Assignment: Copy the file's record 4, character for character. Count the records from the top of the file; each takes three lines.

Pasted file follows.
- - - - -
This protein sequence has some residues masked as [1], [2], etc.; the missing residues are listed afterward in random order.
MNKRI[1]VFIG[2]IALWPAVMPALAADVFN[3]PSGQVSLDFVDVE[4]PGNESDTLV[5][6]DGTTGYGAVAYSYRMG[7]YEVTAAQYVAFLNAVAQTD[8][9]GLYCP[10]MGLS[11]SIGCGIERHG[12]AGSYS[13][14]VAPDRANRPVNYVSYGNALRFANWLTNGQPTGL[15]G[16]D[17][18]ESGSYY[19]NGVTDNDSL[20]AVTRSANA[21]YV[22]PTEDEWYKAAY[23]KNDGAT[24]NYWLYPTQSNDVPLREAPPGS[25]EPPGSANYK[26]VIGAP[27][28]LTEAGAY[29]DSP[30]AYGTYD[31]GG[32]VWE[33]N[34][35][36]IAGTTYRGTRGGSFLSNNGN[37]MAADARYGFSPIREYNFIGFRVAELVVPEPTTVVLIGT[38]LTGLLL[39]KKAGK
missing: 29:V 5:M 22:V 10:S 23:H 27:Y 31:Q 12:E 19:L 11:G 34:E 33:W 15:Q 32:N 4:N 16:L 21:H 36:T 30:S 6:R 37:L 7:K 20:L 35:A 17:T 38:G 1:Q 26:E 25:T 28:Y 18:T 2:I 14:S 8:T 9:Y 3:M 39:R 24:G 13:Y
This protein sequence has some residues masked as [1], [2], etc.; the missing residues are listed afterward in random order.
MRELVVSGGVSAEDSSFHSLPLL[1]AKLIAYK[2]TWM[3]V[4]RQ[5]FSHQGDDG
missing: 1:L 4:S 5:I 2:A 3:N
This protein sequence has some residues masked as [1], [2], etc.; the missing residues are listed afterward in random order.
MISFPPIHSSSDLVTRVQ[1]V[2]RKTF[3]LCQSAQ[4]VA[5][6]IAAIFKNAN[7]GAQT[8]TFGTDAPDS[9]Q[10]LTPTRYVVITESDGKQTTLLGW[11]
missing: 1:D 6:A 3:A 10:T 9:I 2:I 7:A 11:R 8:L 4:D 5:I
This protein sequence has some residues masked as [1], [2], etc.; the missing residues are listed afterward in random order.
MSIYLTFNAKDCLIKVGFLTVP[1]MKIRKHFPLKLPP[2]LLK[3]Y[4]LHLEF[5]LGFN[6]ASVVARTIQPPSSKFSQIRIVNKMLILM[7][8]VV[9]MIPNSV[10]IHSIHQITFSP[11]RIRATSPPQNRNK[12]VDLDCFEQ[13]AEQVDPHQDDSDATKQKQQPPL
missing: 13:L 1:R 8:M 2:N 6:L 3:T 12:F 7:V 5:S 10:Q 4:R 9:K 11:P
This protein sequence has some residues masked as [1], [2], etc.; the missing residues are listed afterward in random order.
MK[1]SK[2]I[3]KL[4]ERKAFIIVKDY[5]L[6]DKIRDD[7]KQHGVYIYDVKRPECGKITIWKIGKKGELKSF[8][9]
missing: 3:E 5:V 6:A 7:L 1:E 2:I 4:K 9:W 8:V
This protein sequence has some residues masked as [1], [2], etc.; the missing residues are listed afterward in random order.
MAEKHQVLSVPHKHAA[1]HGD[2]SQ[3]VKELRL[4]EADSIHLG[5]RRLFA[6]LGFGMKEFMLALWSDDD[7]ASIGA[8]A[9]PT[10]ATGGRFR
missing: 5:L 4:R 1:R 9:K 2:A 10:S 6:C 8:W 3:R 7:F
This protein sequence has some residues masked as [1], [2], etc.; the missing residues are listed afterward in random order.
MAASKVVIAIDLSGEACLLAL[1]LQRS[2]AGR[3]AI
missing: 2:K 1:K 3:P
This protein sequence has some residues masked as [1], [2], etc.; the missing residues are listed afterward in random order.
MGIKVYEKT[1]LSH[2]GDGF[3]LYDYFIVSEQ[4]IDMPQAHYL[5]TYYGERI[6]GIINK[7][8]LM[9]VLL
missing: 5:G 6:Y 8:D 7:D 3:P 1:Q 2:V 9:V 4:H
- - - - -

This protein sequence has some residues masked as [1], [2], etc.; the missing residues are listed afterward in random order.
MSIYLTFNAKDCLIKVGFLTVP[1]MKIRKHFPLKLPP[2]LLK[3]Y[4]LHLEF[5]LGFN[6]ASVVARTIQPPSSKFSQIRIVNKMLILM[7][8]VV[9]MIPNSV[10]IHSIHQITFSP[11]RIRATSPPQNRNK[12]VDLDCFEQ[13]AEQVDPHQDDSDATKQKQQPPL
missing: 13:L 1:R 8:M 2:N 6:L 3:T 12:F 7:V 5:S 10:Q 4:R 9:K 11:P